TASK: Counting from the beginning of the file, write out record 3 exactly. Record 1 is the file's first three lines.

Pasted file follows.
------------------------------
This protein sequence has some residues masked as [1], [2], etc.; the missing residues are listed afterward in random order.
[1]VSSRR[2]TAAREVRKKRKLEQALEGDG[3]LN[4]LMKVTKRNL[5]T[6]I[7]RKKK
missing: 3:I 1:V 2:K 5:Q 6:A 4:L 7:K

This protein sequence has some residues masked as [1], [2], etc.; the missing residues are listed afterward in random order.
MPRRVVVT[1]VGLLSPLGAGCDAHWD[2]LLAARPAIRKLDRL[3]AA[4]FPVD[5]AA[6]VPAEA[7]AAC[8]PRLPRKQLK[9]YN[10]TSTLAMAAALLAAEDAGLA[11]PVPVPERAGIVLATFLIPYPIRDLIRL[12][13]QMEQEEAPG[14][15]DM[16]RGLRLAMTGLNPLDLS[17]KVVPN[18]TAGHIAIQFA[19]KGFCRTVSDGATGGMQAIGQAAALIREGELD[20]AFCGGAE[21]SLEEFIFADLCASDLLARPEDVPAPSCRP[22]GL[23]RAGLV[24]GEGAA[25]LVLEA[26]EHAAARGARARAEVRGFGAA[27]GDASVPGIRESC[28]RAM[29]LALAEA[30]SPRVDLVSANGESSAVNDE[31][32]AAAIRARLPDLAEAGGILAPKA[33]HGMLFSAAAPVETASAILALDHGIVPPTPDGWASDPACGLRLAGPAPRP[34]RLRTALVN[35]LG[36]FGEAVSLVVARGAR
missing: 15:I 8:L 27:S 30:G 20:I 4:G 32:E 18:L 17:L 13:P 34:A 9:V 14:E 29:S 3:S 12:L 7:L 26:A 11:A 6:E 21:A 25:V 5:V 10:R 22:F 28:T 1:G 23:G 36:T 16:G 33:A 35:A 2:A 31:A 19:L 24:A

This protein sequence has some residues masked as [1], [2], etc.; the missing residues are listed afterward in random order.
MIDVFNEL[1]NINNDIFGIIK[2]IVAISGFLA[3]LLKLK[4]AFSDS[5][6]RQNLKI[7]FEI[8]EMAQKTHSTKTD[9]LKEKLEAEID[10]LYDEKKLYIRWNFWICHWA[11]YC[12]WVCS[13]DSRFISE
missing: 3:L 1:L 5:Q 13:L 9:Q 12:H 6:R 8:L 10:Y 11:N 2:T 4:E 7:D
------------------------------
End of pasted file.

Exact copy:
This protein sequence has some residues masked as [1], [2], etc.; the missing residues are listed afterward in random order.
MIDVFNEL[1]NINNDIFGIIK[2]IVAISGFLA[3]LLKLK[4]AFSDS[5][6]RQNLKI[7]FEI[8]EMAQKTHSTKTD[9]LKEKLEAEID[10]LYDEKKLYIRWNFWICHWA[11]YC[12]WVCS[13]DSRFISE
missing: 3:L 1:L 5:Q 13:L 9:Q 12:H 6:R 8:L 10:Y 11:N 2:T 4:E 7:D